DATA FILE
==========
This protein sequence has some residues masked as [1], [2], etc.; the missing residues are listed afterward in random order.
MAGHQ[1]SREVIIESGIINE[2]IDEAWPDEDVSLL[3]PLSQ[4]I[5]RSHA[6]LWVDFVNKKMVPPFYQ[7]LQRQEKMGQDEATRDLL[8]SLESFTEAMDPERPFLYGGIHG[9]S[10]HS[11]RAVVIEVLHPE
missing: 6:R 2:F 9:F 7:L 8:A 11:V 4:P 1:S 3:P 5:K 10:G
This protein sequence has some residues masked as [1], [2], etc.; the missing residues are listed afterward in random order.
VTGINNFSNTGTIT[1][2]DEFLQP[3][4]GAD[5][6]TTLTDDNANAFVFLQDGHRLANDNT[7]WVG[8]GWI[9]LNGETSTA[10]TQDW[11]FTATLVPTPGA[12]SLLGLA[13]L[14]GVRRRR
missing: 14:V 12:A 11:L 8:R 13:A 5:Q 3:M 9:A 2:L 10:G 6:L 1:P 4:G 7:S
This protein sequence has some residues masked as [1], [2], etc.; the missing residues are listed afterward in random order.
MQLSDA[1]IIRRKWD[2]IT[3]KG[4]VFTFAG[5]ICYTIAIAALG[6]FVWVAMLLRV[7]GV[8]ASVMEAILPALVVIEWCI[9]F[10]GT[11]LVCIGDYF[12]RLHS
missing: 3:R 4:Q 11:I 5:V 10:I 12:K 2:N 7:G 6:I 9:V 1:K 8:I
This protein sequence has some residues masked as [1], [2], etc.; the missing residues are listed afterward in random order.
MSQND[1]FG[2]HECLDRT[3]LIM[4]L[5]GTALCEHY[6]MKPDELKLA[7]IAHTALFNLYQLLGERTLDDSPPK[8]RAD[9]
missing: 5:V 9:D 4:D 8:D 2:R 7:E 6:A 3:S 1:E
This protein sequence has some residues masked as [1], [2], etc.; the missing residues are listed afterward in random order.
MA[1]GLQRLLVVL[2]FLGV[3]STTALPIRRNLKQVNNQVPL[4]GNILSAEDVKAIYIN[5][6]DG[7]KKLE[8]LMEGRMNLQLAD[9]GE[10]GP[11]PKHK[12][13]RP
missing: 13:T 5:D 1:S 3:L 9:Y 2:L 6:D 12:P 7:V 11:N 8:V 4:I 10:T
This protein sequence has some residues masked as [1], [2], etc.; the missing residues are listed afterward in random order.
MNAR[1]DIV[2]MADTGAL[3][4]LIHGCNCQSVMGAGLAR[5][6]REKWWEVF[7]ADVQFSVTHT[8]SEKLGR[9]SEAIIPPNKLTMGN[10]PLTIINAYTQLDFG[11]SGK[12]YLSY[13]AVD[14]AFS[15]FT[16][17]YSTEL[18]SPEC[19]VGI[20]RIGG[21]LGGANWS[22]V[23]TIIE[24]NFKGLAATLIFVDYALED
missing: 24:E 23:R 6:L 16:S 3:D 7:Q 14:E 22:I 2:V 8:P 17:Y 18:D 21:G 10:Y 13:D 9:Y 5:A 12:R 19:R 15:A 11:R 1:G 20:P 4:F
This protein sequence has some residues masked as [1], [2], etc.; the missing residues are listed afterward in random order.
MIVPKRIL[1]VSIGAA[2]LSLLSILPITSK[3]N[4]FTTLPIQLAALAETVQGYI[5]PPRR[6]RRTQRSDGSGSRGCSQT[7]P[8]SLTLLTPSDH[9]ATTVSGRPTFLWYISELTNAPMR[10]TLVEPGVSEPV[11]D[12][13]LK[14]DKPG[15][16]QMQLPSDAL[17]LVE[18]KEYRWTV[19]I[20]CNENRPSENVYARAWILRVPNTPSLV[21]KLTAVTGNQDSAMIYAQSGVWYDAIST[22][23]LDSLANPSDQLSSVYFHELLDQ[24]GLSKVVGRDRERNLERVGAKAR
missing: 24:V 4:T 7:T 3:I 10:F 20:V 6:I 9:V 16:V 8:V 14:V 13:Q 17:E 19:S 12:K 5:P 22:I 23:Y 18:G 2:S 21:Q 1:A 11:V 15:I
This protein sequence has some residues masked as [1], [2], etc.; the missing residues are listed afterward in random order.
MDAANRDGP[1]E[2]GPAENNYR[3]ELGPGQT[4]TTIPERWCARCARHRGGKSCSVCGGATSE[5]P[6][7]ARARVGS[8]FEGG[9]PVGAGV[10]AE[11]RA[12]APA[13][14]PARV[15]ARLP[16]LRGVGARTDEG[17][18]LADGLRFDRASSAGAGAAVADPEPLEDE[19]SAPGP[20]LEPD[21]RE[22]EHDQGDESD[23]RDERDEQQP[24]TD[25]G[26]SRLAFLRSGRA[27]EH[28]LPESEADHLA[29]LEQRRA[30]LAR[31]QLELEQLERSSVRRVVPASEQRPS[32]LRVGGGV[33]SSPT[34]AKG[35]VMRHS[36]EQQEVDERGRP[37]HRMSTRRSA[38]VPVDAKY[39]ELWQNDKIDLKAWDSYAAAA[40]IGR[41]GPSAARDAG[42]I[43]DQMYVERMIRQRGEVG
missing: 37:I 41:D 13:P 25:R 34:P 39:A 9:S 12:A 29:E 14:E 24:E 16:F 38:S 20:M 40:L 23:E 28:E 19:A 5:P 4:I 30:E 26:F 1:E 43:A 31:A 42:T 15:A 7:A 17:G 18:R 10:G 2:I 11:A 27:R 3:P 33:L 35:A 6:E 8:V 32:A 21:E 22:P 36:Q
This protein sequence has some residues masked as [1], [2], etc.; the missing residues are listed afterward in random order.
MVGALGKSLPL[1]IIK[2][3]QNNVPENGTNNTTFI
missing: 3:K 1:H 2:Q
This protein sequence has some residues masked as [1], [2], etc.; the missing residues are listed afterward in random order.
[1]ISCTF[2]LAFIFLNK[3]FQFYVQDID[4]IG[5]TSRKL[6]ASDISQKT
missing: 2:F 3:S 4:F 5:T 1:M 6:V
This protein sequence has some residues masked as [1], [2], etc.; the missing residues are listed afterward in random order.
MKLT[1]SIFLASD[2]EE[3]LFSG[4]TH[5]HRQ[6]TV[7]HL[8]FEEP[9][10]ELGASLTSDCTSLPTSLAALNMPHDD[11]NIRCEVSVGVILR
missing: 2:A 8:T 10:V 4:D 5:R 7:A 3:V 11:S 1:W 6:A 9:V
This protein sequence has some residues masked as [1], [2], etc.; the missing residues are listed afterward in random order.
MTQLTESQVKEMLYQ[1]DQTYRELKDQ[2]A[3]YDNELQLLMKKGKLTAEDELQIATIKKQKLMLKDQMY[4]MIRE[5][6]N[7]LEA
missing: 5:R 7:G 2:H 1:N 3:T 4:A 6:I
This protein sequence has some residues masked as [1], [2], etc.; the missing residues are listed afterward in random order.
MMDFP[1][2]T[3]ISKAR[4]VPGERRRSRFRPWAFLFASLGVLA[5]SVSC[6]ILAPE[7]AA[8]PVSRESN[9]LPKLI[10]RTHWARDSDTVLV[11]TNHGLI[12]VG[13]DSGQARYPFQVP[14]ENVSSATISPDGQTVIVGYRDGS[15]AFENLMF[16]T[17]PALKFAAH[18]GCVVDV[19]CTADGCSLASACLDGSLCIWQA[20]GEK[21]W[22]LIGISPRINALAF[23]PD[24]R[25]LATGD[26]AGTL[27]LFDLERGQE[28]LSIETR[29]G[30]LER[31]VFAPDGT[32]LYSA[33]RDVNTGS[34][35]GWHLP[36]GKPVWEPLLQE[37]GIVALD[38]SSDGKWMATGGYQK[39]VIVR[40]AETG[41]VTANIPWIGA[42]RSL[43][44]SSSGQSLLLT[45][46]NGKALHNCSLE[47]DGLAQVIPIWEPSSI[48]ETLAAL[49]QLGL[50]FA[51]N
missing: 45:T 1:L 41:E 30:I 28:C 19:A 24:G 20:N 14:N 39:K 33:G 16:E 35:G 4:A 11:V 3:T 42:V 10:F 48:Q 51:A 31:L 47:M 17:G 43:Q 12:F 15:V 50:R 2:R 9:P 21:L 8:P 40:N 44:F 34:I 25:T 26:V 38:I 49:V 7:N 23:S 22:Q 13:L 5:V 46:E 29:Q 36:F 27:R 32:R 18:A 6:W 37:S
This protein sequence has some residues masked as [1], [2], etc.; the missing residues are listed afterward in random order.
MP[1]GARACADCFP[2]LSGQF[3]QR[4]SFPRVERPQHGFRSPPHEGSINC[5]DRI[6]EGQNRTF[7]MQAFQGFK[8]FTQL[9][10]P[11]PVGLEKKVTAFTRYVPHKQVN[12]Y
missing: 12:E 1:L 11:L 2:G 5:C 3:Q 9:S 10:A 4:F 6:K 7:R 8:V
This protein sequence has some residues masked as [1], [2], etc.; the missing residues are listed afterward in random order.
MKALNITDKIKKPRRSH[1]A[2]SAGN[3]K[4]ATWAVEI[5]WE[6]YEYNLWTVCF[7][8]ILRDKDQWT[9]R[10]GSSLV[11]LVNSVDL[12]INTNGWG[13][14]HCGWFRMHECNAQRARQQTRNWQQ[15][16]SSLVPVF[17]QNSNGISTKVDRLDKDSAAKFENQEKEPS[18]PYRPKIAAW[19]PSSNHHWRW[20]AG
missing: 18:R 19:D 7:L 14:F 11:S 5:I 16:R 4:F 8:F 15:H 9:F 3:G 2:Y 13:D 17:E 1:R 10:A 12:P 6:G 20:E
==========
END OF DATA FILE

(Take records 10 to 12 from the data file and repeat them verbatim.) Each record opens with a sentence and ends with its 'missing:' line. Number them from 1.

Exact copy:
This protein sequence has some residues masked as [1], [2], etc.; the missing residues are listed afterward in random order.
[1]ISCTF[2]LAFIFLNK[3]FQFYVQDID[4]IG[5]TSRKL[6]ASDISQKT
missing: 2:F 3:S 4:F 5:T 1:M 6:V
This protein sequence has some residues masked as [1], [2], etc.; the missing residues are listed afterward in random order.
MKLT[1]SIFLASD[2]EE[3]LFSG[4]TH[5]HRQ[6]TV[7]HL[8]FEEP[9][10]ELGASLTSDCTSLPTSLAALNMPHDD[11]NIRCEVSVGVILR
missing: 2:A 8:T 10:V 4:D 5:R 7:A 3:V 11:S 1:W 6:A 9:V
This protein sequence has some residues masked as [1], [2], etc.; the missing residues are listed afterward in random order.
MTQLTESQVKEMLYQ[1]DQTYRELKDQ[2]A[3]YDNELQLLMKKGKLTAEDELQIATIKKQKLMLKDQMY[4]MIRE[5][6]N[7]LEA
missing: 5:R 7:G 2:H 1:N 3:T 4:A 6:I